Everyone who saw us was asking if we were on our way to Lhasa. It’s a popular destination for Chinese overlanders. Unfortunately, we would not be joining them.
Noodles in a filling station. After leaving here, a hilarious chinese guy on a motorbike hung out with us for the evening. After finding out he was going to Lhasa we asked if he was going to see the Potala Palace. Through his translator app he replies ‘No, i travel to feel the feeling’. Right answer.
Our first Prayer flags.
A Chinese businessman chasing an ibex for a photo
A brand new taoist temple. However interesting the temple was we would have been more interested in a restaurant
“Maybe theres a restaurant around this corner” we finally found somewhere well after dark. We were literally jumping with joy.
And we are officially on the plataue. Thats about the height of Mont Blanc for some refernce.
And the plataue is as a flat as you’d expect.
Can’t pass up a swim at 4000 m
The water at over 4000 m was pretty cold and after only few strokes i was gasping for breath. There isn’t much oxygen either at this altitude either. After cathching my breath i decided
Good bye Andre.
It snowed every night on the plateau.
All this snow would be burned off by noon at at this altitutde. As a combination of the stronger sun a and lower melting point.
After every climb there’s a descent, and on the plataue both are pretty big.
A giant Prayer wheel at our first monastery
Thanks for the coffee Vinnie.
Huge vultures scared from a carcas .
Combustion engines loose a lot of power due to the lower oxygen. So the roads have to be long winding switchbacks that never get too steep. make for pretty scenic riding.
A lot of the roads we’ve cycled on have been so fresh that they’re still steaming. This was one of them.
The wind was so strong we could barely stop.
This Brand new bridge towering over rural china sums up the country pretty well.
Evening riding is pretty nice.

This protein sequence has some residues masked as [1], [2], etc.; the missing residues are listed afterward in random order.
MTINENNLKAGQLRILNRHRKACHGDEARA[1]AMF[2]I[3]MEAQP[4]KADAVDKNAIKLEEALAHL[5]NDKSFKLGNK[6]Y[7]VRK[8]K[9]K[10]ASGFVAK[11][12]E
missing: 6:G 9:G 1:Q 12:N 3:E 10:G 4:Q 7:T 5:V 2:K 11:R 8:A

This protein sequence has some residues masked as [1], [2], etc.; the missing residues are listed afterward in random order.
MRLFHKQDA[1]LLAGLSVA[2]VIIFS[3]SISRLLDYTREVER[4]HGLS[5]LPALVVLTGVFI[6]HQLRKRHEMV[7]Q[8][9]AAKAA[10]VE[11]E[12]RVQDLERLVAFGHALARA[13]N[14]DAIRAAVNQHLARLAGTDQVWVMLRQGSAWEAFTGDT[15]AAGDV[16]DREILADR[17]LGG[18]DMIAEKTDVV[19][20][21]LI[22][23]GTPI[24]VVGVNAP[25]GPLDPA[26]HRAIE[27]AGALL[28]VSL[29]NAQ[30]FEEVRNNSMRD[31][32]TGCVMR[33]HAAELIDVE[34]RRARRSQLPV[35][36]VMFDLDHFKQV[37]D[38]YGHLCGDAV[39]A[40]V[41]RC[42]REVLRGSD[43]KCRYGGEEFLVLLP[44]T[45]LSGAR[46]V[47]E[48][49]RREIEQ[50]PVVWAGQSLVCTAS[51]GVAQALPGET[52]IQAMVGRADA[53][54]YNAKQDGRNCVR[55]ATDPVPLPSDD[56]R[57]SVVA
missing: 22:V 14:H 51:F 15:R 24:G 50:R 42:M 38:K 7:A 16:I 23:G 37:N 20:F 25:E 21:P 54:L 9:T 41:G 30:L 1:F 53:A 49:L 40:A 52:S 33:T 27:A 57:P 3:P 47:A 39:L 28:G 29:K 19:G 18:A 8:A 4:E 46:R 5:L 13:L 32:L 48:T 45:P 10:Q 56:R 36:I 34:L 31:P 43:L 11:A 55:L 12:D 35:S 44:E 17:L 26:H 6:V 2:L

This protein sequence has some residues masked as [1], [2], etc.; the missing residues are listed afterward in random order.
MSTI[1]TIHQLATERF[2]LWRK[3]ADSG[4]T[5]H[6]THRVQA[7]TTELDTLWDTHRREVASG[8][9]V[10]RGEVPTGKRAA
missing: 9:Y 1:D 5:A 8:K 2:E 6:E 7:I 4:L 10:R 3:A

Hugo and his crew
Us and our gang.
Mani wall in Zhidou.
Monks having a waterfight
Someone doesn’t approve.
Where did he learn that?
This is how we spend most of our days off.
Weather at the passes is pretty volatile.
A shaggy dog losing his winter coat.
One of our better camp sites.
Newly built temples are quite common as the Chinese realise their value to tourism.
All you have to to to receive a nice new temple is renounce any relation to the 14th Dalai Lama.
Monks practicing their dance moves.
Entering The Princess Yushu Temple valley.
Prayer Flags sending out good fortune to all sentient being. They are a pretty common sight all across the plateau.
Monks taking pictures of each other. They were all to happy to pose for mine when the saw me.
New chinese roads, ancient prayer flags
Hup the Reds.
A wrathful Dharma protector. If you give away any sect secrets and he’ll be coming after you.
The faithfull circumambulating the world’s largest Mani Wall.
This monastery was destroyed. Our guide explains what happened, something involving guns. Couldn’t figure out whart or whom they were used on.
A veiw into a prayer hall while monks chant.
This little guy became our selfassigned guide for the monastery
Chinese make pretty nice roads.
We had all four season going over this pass
We met a lot of families picking caterpillar fungus. They were even more surprised to see us on bikes up this pass then we were seeing them. After chatting with them they gave us a push up the hill to get us going.